NCAA President Mark Emmert said Wednesday that he’s willing to help create a playoff format to decide a national championship for the top level of college football.
However, that won’t happen unless the leaders of institutions fielding teams in the NCAA’s Football Bowl Subdivision want to make such a change after contracts with the current Bowl Championship series expire in 2014.
“If the leadership of those universities ... want to move in that direction, then the NCAA knows how to run championships and we’d be happy to help,” Emmert said while speaking at the Rotary Club of Baton Rouge, of which he was a member while serving as LSU’s chancellor from 1999-2004.
Emmert stopped short of endorsing a playoff, saying that the NCAA also sees value in the bowl system, particularly the way it expands opportunities for athletes to participate in postseason play.
While Emmert likely won’t be dealing substantively with the possibility of a football playoff for a few years, he has been presented with a number of immediate challenges since assuming the NCAA’s top post a little more than five months ago.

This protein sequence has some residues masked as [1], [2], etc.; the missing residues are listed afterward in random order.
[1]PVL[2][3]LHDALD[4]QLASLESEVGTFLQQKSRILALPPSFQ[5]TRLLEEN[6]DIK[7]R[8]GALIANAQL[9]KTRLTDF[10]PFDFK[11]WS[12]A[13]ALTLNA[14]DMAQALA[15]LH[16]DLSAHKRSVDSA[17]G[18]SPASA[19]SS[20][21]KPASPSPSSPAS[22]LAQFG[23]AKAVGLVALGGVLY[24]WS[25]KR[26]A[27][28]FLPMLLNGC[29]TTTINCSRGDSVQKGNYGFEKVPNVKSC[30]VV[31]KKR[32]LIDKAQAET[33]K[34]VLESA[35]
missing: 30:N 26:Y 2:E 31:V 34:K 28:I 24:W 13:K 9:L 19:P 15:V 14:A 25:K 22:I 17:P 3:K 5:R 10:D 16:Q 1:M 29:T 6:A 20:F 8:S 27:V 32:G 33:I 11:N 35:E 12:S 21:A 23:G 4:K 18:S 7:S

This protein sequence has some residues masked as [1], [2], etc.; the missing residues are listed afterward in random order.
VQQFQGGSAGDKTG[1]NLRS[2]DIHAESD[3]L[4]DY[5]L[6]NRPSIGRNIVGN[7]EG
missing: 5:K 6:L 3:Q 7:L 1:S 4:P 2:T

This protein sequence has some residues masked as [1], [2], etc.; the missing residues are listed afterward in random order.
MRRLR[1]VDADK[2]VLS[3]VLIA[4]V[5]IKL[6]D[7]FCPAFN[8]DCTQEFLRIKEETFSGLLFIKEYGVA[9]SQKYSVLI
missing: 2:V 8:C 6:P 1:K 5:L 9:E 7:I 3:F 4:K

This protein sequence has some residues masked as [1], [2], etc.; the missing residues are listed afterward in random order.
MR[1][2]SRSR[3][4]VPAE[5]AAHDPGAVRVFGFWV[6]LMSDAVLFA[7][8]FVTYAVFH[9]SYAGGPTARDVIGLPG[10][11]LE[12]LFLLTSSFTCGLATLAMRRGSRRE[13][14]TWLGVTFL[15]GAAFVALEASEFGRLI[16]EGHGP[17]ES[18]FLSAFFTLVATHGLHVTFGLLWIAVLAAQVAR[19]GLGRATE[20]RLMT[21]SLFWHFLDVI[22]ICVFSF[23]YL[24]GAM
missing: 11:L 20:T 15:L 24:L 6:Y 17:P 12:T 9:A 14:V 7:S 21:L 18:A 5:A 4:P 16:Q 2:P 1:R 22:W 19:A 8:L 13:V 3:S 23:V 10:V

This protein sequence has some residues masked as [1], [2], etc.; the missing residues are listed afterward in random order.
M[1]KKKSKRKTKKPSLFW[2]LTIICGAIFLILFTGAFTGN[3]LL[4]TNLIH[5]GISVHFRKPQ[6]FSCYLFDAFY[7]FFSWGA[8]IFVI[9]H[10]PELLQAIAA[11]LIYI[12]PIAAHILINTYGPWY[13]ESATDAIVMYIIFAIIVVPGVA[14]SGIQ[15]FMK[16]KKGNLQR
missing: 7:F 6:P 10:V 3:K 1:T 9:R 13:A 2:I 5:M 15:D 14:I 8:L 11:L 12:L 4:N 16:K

He has taken a lot of criticism concerning the NCAA’s handling of the Cam Newton matter, and college athletics has been generating a number of other negative off-the-field headlines concerning players receiving improper benefits, improper contact between players and agents, as well as recruiting violations and even trouble with the law.
Now one of his immediate challenges is ensuring the NCAA maintains credibility with the public.
“The integrity of the collegiate model of athletics right now is challenged in lots of ways,” Emmert said. “Any time you’ve got high-profile, controversial cases, people walk away scratching their head and we had some of those this year. We have to be clear about what our values are, what we’re trying to promote, how we go about our business.”
New rules are in the works that would deal with what Emmert referred to as “third parties,” which could apply to parents, agents or any other associate looking to profit from a relationship with a college athlete.
In Newton’s case, the third party was his father Cecil, who, according to NCAA findings, sought $180,000 from Mississippi State for his son’s commitment out of junior college before Cam Newton instead went to Auburn, where he won the Heisman Trophy this season and led the Tigers to a national title.
The NCAA did not punish Cam Newton for the violation his father committed because it said it found no evidence that the player or Auburn knew about Cecil Newton’s pay-for-play scheme.